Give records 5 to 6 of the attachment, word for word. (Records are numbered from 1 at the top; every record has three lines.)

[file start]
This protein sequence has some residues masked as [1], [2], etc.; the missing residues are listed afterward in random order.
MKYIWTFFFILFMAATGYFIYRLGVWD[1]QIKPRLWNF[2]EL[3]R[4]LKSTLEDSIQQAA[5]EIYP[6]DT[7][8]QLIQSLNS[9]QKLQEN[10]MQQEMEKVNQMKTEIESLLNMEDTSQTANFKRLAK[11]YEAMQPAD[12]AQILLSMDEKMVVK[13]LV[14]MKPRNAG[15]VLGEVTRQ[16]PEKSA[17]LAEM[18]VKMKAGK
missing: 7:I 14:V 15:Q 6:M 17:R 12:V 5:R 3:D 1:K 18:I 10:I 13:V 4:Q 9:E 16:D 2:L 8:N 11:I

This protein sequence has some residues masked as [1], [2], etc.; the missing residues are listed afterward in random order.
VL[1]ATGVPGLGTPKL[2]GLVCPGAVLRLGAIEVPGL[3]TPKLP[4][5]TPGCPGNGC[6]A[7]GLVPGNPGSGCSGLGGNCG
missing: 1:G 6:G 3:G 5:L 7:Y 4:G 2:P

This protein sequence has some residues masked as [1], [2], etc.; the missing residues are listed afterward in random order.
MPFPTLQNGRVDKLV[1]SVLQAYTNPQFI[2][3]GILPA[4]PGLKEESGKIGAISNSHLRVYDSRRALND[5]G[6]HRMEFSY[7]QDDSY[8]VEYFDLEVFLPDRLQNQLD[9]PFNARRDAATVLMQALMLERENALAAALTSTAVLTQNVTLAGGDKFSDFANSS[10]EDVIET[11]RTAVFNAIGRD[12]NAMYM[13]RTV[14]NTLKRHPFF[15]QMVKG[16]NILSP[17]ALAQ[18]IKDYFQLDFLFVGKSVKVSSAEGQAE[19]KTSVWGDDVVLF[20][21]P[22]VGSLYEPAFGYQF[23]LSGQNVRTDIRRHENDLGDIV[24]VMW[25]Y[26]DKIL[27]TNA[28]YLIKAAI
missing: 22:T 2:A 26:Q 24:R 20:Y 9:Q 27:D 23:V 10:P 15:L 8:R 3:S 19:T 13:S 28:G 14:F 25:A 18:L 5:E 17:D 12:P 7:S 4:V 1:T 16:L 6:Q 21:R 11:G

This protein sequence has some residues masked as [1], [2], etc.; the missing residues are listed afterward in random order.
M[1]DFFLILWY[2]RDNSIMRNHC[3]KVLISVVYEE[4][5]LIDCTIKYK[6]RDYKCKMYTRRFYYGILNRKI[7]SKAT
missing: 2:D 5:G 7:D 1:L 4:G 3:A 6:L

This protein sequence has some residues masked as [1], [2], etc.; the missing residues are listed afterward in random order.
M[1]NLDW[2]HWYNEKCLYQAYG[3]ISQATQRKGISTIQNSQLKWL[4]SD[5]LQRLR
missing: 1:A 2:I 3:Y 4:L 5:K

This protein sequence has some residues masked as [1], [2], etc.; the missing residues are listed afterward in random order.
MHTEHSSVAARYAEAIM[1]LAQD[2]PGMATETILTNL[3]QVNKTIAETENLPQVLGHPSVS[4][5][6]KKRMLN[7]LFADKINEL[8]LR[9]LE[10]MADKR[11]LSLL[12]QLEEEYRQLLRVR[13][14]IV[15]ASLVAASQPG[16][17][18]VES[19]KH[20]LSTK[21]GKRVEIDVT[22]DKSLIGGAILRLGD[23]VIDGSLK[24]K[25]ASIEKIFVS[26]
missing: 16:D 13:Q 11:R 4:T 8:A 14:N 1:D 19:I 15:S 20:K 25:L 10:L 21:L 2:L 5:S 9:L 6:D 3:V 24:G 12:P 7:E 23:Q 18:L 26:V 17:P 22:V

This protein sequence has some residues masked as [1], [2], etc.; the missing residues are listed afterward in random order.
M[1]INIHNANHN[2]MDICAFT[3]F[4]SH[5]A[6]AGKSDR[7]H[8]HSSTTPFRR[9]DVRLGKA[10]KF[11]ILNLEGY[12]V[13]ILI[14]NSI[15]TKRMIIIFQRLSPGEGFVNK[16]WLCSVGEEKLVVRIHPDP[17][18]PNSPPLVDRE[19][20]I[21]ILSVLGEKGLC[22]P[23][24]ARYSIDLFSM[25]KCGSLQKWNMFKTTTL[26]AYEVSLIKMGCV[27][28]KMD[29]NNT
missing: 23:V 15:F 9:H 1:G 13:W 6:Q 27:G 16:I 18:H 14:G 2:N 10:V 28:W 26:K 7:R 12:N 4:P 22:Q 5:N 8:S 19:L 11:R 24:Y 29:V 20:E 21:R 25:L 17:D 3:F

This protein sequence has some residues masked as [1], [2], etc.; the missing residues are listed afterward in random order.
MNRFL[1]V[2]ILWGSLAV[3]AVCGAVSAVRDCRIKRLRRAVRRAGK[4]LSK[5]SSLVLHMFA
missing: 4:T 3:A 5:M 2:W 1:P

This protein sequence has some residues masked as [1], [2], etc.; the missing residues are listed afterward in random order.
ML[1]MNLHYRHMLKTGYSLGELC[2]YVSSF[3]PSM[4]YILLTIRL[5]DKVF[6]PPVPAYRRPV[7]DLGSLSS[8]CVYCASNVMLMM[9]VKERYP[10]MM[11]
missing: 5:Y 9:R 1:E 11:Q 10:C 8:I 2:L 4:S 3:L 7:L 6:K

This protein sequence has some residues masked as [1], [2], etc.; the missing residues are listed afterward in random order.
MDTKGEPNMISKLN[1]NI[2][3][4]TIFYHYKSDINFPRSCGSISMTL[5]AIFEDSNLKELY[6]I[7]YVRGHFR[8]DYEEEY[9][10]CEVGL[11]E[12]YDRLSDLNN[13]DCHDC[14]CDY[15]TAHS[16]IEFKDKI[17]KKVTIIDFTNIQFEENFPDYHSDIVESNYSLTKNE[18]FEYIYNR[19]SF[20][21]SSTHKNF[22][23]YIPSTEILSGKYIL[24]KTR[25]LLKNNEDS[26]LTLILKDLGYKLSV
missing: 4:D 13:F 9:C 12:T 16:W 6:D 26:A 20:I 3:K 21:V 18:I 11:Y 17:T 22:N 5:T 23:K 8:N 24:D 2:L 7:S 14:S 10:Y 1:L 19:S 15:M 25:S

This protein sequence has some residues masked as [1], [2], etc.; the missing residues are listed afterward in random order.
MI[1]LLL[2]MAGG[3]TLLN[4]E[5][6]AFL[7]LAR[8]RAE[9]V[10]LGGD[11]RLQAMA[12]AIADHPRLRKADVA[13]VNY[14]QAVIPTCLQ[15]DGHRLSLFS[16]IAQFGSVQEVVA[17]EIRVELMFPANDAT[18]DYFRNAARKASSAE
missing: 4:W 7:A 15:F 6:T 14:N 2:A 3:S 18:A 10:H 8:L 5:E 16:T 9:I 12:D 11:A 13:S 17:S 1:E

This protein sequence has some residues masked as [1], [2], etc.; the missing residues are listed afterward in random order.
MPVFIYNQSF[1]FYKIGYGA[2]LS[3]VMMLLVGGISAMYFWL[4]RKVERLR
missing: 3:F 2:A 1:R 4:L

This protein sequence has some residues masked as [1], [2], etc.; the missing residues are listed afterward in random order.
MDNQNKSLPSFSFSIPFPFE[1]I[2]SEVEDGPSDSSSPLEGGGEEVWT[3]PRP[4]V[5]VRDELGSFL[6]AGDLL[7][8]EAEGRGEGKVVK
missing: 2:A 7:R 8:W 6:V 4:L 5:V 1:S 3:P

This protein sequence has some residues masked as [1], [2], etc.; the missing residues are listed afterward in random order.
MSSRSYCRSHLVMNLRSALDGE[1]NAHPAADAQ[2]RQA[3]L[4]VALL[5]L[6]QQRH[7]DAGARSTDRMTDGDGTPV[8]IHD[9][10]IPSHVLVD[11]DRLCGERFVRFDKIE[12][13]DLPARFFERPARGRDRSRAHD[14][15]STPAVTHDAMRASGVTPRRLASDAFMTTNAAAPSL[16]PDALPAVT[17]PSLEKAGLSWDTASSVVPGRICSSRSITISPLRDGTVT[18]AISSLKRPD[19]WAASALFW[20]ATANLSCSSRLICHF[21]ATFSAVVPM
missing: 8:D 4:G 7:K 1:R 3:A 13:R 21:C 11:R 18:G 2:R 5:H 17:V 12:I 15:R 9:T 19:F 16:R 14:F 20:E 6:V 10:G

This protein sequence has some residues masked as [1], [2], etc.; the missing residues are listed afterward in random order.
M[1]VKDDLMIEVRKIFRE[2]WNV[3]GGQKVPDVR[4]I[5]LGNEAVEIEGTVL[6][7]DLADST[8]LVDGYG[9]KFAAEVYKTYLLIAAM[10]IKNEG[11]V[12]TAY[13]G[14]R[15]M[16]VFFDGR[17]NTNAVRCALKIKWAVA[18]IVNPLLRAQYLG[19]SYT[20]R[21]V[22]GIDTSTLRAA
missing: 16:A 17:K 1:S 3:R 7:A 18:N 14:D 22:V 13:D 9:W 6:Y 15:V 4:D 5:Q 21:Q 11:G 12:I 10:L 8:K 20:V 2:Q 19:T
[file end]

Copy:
This protein sequence has some residues masked as [1], [2], etc.; the missing residues are listed afterward in random order.
M[1]NLDW[2]HWYNEKCLYQAYG[3]ISQATQRKGISTIQNSQLKWL[4]SD[5]LQRLR
missing: 1:A 2:I 3:Y 4:L 5:K

This protein sequence has some residues masked as [1], [2], etc.; the missing residues are listed afterward in random order.
MHTEHSSVAARYAEAIM[1]LAQD[2]PGMATETILTNL[3]QVNKTIAETENLPQVLGHPSVS[4][5][6]KKRMLN[7]LFADKINEL[8]LR[9]LE[10]MADKR[11]LSLL[12]QLEEEYRQLLRVR[13][14]IV[15]ASLVAASQPG[16][17][18]VES[19]KH[20]LSTK[21]GKRVEIDVT[22]DKSLIGGAILRLGD[23]VIDGSLK[24]K[25]ASIEKIFVS[26]
missing: 16:D 13:Q 11:R 4:T 8:A 14:N 1:D 19:I 15:S 20:K 25:L 10:L 21:L 2:L 5:S 9:L 6:D 3:V 24:G 12:P 7:E 23:Q 18:L 26:V 17:P 22:V